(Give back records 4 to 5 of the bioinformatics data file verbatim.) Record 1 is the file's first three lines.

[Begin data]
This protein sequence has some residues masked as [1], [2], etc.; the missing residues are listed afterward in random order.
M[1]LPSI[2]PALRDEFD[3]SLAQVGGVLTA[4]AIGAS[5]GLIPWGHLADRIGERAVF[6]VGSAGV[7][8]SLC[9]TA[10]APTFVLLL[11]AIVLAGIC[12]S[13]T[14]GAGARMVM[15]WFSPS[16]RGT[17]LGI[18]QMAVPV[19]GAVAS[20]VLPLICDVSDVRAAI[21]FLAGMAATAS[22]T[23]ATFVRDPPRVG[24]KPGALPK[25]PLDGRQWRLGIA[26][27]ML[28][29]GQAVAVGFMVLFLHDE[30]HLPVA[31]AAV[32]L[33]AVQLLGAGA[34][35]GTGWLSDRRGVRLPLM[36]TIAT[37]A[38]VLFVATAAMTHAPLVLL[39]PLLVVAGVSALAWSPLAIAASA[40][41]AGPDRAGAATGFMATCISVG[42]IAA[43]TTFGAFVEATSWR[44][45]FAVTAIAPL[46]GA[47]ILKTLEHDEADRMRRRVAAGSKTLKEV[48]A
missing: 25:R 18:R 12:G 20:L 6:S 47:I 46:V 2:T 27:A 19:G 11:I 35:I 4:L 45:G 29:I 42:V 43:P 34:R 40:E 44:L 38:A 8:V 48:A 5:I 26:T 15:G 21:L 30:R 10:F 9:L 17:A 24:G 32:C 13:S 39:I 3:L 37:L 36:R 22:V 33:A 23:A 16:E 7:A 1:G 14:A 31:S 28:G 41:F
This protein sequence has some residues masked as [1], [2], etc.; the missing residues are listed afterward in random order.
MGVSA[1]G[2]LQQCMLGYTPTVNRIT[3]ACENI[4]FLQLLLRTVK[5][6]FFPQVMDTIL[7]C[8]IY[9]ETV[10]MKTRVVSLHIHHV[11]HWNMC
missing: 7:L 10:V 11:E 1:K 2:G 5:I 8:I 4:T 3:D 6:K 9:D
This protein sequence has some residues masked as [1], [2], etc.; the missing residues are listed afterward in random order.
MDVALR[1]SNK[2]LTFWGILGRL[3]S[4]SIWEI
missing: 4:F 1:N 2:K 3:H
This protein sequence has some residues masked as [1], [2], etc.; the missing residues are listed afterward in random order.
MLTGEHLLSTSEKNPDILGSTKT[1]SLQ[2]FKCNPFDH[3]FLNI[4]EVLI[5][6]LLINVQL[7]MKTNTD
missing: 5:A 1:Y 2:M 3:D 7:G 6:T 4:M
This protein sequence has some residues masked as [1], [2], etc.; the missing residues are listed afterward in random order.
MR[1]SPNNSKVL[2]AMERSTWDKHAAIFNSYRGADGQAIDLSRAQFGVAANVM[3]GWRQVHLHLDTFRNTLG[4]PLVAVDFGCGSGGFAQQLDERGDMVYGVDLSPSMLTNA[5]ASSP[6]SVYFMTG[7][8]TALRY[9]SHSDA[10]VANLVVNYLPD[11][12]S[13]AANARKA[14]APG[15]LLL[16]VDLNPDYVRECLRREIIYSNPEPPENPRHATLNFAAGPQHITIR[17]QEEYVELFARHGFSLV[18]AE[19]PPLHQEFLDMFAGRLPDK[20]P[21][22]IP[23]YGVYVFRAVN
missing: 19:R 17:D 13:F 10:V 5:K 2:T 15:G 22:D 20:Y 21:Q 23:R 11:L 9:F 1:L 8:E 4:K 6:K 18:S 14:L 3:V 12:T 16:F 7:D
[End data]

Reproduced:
This protein sequence has some residues masked as [1], [2], etc.; the missing residues are listed afterward in random order.
MLTGEHLLSTSEKNPDILGSTKT[1]SLQ[2]FKCNPFDH[3]FLNI[4]EVLI[5][6]LLINVQL[7]MKTNTD
missing: 5:A 1:Y 2:M 3:D 7:G 6:T 4:M
This protein sequence has some residues masked as [1], [2], etc.; the missing residues are listed afterward in random order.
MR[1]SPNNSKVL[2]AMERSTWDKHAAIFNSYRGADGQAIDLSRAQFGVAANVM[3]GWRQVHLHLDTFRNTLG[4]PLVAVDFGCGSGGFAQQLDERGDMVYGVDLSPSMLTNA[5]ASSP[6]SVYFMTG[7][8]TALRY[9]SHSDA[10]VANLVVNYLPD[11][12]S[13]AANARKA[14]APG[15]LLL[16]VDLNPDYVRECLRREIIYSNPEPPENPRHATLNFAAGPQHITIR[17]QEEYVELFARHGFSLV[18]AE[19]PPLHQEFLDMFAGRLPDK[20]P[21][22]IP[23]YGVYVFRAVN
missing: 19:R 17:D 13:F 10:V 5:K 2:T 15:G 22:D 20:Y 21:Q 23:R 11:L 9:F 1:L 8:E 4:K 6:K 18:S 14:L 3:V 12:T 16:F 7:D